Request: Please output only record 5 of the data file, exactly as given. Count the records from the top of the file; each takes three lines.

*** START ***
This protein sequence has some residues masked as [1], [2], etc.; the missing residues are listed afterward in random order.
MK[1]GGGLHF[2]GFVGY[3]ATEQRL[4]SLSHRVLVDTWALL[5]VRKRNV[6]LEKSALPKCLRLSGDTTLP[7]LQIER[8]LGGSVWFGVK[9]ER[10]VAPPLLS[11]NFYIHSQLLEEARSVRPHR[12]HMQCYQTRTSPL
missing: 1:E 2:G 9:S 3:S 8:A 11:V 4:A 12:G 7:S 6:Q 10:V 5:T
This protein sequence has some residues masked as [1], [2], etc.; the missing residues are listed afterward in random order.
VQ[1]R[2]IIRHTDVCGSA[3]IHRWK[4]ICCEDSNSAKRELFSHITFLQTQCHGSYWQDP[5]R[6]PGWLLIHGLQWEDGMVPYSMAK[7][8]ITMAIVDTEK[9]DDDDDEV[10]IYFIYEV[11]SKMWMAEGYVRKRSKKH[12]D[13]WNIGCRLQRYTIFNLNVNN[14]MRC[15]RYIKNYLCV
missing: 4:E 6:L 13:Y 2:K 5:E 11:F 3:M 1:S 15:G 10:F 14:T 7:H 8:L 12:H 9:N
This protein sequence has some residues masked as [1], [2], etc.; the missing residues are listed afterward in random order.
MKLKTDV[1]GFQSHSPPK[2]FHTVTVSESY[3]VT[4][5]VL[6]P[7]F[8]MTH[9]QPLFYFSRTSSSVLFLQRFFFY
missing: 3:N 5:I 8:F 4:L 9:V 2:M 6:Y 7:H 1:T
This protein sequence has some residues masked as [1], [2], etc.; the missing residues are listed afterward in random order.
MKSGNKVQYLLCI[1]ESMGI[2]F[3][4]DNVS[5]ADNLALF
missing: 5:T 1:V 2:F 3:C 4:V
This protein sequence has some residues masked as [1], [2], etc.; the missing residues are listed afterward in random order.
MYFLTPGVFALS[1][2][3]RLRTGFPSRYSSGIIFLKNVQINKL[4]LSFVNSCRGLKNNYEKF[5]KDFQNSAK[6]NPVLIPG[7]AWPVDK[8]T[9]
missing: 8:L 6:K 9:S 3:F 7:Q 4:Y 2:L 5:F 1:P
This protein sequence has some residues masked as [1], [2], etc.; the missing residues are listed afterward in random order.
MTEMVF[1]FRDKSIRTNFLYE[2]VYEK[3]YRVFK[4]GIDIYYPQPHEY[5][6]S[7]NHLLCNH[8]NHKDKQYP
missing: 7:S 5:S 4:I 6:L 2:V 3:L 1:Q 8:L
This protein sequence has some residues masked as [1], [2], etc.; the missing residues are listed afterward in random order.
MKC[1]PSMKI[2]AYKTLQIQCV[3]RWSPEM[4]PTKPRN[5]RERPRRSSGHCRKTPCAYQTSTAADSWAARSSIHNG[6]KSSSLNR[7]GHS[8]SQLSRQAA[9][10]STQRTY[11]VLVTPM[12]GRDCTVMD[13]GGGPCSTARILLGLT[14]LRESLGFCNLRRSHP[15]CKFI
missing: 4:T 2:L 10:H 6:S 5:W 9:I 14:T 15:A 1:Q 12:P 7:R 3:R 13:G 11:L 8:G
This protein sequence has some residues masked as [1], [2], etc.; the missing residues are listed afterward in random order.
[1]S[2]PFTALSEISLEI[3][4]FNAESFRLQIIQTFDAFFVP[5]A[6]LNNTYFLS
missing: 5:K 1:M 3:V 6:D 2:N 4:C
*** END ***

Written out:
This protein sequence has some residues masked as [1], [2], etc.; the missing residues are listed afterward in random order.
MYFLTPGVFALS[1][2][3]RLRTGFPSRYSSGIIFLKNVQINKL[4]LSFVNSCRGLKNNYEKF[5]KDFQNSAK[6]NPVLIPG[7]AWPVDK[8]T[9]
missing: 8:L 6:K 9:S 3:F 7:Q 4:Y 2:L 5:F 1:P